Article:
Yesterday, ITIF’s Center for Data Innovation held an event titled, “How Countries are Preparing for the Global AI Race.” The panelists touched on the approaches that the United States, United Kingdom, Germany, China, and India are taking with respect to the development of AI. As the panel progressed, it became clearer that there is no singular “key” to “winning” the global AI race.
It is important to recognize that the challenges in AI advancement vary from country to country. For example, China has a competitive advantage in terms of data, but it still has a considerable skills gap that is hindering that data from being utilized in an AI capacity. According to panelist Robin Mishra of the German Embassy, Germany has a highly-skilled labor force and has invested a considerable amount in research and development, yet it lacks robust industry outside of manufacturing that can take advantage of further developing A ...
The Internet of Things (IOT) is another ongoing transformational technology that is changing and will continue to change our lives. Gartner calculates that there were roughly 8.4 billion IOT connected devices in 2017 and there will be about 20.4 billion in 2020. This SIIA White Paper describes the benefits for consumers, energy, agriculture, manufacturing, and healthcare.
The United States, among other countries (including China) is taking advantage of the opportunities presented by IOT. The important thing in this context is to maintain and, if possible, expand the American IOT adoption rate. Why is this important? First, it matters because the United States has a comparative advantage over China in this space. Second, manufacturing, a sector prioritized by the Trump Administration, will be one of the biggest beneficiaries of IOT. Third, consumers benefit economically from IOT, but the technology is also a matter of conve ...
October 27, 2017 by Diane
SIIA has done many artificial intelligence (AI) spotlights this year where we have featured impressive, boundary-breaking technology in the space. We have also released a handful of issue briefs, culminating in the most recent brief that we’ve released on Algorithms and Ethics. What we have not done until this point, is feature how different countries and regions across the globe are prepared to handle AI, will benefit from AI, and how they plan to use AI in the future. In an effort to compare these regions to each other, we will begin publishing the AI Landscape series as an accessory to the AI Spotlight series where we will do just these things. We begin this series with a feature on China.
According to PricewaterhouseCoopers (PWC), global GDP will receive a boost by $16 trillion by 2030 as a result of AI technology. Nearly half of all that growth will come from China with AI increasing GDP in China by an estimated 1% each year. C ...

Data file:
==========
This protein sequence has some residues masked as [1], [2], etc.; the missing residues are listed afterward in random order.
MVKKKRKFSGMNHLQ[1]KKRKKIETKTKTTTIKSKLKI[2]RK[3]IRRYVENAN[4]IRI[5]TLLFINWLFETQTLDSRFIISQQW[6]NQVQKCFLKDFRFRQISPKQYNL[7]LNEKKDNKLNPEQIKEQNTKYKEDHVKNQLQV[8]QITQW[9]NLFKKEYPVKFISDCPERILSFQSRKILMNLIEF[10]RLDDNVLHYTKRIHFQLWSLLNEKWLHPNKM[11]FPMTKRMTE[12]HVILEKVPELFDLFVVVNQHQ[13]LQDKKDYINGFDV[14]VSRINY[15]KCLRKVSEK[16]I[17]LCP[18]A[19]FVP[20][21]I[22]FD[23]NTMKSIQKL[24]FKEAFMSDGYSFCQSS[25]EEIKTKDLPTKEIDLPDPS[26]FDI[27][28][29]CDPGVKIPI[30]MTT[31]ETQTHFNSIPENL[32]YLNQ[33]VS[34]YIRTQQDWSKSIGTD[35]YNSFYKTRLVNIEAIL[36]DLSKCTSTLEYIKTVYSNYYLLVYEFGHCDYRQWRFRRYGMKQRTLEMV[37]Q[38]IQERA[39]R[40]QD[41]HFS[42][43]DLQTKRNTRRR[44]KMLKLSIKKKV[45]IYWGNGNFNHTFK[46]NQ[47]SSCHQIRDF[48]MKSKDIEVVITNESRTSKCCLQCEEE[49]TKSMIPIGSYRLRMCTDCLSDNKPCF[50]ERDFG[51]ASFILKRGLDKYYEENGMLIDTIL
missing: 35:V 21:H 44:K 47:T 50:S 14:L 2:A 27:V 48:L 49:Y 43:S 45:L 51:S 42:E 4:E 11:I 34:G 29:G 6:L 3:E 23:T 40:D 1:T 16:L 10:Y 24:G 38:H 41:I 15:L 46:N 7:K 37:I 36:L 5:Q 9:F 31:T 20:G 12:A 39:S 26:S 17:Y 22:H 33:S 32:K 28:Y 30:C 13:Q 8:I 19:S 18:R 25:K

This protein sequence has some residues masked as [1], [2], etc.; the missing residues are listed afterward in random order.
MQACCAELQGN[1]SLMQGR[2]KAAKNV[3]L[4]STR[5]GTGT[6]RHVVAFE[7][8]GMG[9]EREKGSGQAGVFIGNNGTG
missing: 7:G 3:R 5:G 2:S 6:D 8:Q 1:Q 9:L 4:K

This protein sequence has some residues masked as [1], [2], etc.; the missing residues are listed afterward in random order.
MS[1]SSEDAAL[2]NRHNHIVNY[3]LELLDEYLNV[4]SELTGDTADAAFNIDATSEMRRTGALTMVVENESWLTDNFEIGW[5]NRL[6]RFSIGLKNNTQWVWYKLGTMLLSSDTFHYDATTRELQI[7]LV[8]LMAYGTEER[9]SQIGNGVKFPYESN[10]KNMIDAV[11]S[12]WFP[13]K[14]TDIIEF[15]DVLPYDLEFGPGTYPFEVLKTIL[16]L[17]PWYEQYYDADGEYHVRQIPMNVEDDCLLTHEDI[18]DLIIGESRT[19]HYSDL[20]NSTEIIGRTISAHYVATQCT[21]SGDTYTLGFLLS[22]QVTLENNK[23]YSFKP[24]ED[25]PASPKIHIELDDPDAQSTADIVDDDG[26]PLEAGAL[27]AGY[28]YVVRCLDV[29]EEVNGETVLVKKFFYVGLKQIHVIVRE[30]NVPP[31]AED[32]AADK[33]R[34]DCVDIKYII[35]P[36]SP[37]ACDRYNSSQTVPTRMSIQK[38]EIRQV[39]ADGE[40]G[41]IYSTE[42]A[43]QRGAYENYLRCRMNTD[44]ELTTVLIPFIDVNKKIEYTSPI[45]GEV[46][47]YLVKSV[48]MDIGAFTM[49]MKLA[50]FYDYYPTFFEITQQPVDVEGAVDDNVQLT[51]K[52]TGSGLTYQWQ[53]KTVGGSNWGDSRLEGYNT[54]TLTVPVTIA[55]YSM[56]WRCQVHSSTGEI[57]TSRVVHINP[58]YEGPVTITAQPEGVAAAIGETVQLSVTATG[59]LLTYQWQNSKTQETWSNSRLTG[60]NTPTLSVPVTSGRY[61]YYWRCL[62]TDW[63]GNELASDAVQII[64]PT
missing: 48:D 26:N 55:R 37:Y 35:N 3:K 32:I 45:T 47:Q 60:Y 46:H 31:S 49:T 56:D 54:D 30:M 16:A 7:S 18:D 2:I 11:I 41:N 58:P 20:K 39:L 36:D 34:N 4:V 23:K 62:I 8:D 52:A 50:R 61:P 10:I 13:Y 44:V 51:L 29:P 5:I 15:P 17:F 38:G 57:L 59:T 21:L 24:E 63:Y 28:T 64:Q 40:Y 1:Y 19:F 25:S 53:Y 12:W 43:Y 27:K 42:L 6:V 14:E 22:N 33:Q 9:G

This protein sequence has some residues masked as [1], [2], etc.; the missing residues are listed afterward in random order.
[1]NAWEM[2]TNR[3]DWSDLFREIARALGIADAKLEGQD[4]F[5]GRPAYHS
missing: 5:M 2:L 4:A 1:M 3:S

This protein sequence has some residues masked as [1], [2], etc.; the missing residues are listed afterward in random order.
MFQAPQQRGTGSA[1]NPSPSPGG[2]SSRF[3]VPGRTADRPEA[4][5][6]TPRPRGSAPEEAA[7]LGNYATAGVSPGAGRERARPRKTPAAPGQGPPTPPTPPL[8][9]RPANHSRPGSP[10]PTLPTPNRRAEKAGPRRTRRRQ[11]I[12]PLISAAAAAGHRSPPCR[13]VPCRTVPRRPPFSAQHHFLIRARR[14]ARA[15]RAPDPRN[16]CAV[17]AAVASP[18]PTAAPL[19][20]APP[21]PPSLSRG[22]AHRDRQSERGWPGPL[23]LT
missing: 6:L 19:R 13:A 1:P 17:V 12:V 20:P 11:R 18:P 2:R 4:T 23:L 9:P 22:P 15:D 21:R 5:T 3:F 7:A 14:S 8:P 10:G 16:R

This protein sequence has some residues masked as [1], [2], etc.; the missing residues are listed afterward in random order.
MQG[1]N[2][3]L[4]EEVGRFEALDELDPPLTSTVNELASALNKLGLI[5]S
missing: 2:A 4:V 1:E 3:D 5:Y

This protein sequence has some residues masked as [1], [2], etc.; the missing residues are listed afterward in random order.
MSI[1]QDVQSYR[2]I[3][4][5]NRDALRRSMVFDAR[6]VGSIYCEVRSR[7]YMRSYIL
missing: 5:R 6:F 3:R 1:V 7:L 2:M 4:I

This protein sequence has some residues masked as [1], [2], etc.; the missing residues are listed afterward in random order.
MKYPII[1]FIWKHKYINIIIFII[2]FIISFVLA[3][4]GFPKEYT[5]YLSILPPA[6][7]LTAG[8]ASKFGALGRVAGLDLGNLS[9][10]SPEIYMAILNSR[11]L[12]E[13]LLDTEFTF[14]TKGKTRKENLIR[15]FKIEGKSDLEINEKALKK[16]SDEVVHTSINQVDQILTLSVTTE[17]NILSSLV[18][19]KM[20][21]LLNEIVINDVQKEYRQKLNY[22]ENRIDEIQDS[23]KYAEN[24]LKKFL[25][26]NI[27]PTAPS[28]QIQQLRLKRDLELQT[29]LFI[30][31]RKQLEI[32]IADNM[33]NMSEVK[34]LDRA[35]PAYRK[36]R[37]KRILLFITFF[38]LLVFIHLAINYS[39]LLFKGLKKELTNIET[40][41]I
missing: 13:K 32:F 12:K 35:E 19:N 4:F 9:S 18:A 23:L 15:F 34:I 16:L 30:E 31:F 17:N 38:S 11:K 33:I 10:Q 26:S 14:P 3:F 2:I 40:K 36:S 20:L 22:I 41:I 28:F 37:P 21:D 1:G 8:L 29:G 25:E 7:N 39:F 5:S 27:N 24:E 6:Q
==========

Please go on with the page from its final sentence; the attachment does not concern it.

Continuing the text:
The Cyberspace Administration of China (CAC) recently issued draft “Security Assessment Measures for the Cross-Border Transfer of Personal Information and Important Data.” The draft comes in the context of the Chinese Cybersecurity Law, which is scheduled to be implemented on June 1, 2017. The National Security Law of China likely also influenced this draft.
The meeting between President Donald J. Trump and President Xi Jinping appears to have been a productive first get together between the leaders of the world’s most important bilateral economic and political relationship. SIIA was pleased that President Trump raised concerns about, among other topics, China’s cyber policies on U.S. jobs and exports.
Today I testified before the United States Trade Representative on China’s compliance with its World Trade Organization (WTO) commitments. See this document for my testimony and this United States Information Technology Office (USITO) submission to USTR.
In addition to the serious Intellectual Property Rights issues and other matters such as China’s so-called secure and controllable cybersecurity policies discussed during the testimony, today’s hearing underscored three additional big picture factors that that policymakers need to address as a new administration soon takes office. They can be summarized as follows.
March 03, 2016 by Christopher
September 25, 2015 by Mark
Today, President Obama announced that the U.S. and China came to a cyber-espionage "common understanding." They have agreed not to "conduct or knowingly support" the cyber theft of intellectual property.
The U.S. Ambassador to China, Max Baucus, presided over what has become an annual IPR Roundtable on April 24, 2015 in Beijing. I had the honor to represent SIIA on a panel entitled: “The Importance of Copyright to Tomorrow’s Creators.” Noting 2012 and 2013 groundbreaking reports from the United States and the European Union on the overall contribution that IP-intensive industries make to the economy – “Intellectual Property and the U.S. Economy: Industries in Focus” and “IPR Intensive Industries: Contribution to Economic Performance and Employment in Europe” – I focused on the software sector and drew from Robert Shapiro’s 2014 report: “The U.S. Software Industry: An Engine for Economic Growth and Employment” in highlighting the fact that in 2012 software accounted for 2.6% of U.S. GDP, was responsible for 12.2% of fixed business investment, and contributed 15.6% to total labor factor productivity.  ...